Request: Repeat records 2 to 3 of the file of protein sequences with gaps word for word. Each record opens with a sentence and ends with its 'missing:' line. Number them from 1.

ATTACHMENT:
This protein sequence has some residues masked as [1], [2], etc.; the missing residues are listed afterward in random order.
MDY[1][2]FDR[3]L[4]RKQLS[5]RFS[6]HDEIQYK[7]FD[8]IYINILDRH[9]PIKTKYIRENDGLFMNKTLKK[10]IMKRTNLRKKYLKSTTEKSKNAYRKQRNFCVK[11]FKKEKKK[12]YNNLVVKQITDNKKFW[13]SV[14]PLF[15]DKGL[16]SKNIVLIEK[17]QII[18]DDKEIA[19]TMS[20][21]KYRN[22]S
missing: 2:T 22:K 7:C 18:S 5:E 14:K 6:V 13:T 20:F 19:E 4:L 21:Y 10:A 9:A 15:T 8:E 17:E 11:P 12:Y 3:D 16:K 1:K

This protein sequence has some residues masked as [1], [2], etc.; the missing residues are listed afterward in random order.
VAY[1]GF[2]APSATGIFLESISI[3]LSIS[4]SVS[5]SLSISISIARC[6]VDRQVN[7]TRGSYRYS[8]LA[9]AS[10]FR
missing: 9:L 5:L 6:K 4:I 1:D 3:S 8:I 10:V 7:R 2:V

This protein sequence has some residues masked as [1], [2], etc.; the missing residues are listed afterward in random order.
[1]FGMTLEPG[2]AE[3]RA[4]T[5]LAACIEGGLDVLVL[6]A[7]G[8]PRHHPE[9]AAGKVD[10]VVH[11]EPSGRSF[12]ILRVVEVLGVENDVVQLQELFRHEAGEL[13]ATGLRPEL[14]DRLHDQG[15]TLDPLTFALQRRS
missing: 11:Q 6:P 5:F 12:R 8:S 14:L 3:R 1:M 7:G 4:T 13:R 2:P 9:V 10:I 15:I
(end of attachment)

This protein sequence has some residues masked as [1], [2], etc.; the missing residues are listed afterward in random order.
VAY[1]GF[2]APSATGIFLESISI[3]LSIS[4]SVS[5]SLSISISIARC[6]VDRQVN[7]TRGSYRYS[8]LA[9]AS[10]FR
missing: 9:L 5:L 6:K 4:I 1:D 3:S 8:I 10:V 7:R 2:V

This protein sequence has some residues masked as [1], [2], etc.; the missing residues are listed afterward in random order.
[1]FGMTLEPG[2]AE[3]RA[4]T[5]LAACIEGGLDVLVL[6]A[7]G[8]PRHHPE[9]AAGKVD[10]VVH[11]EPSGRSF[12]ILRVVEVLGVENDVVQLQELFRHEAGEL[13]ATGLRPEL[14]DRLHDQG[15]TLDPLTFALQRRS
missing: 11:Q 6:P 5:F 12:R 8:S 14:L 3:R 1:M 7:G 4:T 13:R 2:P 9:V 10:I 15:I